Mireia was not impressed. “I didn’t want the house. I couldn’t see its potential because it was in such a bad state. I was attached to our home because we’d had it all done and we’d had our girls there,” she says. Alex, however, had grown up in a Victorian house and immediately saw that he and Mireia could turn this property into a beautiful, family home.
“When I walked in, I saw that it was slightly grander than our previous house, nicely sized with well-proportioned rooms and nine-feet high ceilings,” he says. “It also had a happy feel to it.” Alex calculated that, while renovating and extending the house would not be cheap, it would easily add enough value to make it worth their while.
“The son was born and brought up here, so it was emotional for him to sell it. I think he wanted another family to take it on,” says Alex. The pair got together to discuss the matter and struck a gentleman’s deal for Alex to buy the property. “I then returned home and told Mireia that I’d just bought this house,” says Alex. Mireia wasn’t happy: “I told Alex that he was crazy. I couldn’t see how we could move into the house as it was.”
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In the end Mireia came around, but just as she agreed to move, Alex lost his job. Rather than back out of the sale, however, his job loss spurred him on. He believed that the property had great potential and that he could use some of his redundancy money to pay for the work. He was also confident that, as an IT director, he would find another job.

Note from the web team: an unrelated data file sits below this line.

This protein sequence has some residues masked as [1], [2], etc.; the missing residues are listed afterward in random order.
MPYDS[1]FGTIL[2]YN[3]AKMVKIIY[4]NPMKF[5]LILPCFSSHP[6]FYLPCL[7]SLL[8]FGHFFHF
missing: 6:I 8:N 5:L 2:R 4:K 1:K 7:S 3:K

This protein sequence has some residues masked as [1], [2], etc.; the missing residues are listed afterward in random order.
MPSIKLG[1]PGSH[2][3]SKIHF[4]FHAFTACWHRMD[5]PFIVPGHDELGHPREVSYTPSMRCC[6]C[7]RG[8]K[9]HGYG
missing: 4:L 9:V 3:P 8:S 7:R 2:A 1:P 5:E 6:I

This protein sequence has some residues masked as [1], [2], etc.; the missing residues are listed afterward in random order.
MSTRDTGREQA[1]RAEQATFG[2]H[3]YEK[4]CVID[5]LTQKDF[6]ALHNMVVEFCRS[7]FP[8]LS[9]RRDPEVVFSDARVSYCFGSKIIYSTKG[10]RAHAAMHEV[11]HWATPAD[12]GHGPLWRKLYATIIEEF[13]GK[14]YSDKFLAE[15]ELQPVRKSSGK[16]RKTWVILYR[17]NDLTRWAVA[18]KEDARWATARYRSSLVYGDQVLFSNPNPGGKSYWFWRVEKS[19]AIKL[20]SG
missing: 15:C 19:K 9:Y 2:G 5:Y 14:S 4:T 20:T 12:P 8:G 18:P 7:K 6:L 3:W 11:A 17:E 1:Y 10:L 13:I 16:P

The seller allowed access to the property before completion, enabling them to clear out the rubbish and invite builders round for quotes. Alex and Mireia asked Gilda Cevasco, an architectural designer and owner of Metre Squared Architecture in Kingston-upon-Thames, to design an extension and reconfigure the interior. Gilda is also a friend, and had refused to work on their previous house, not wanting to mix business with pleasure. This time she relented – they had been friends for seven years, and made an agreement for things to be done on a purely professional basis.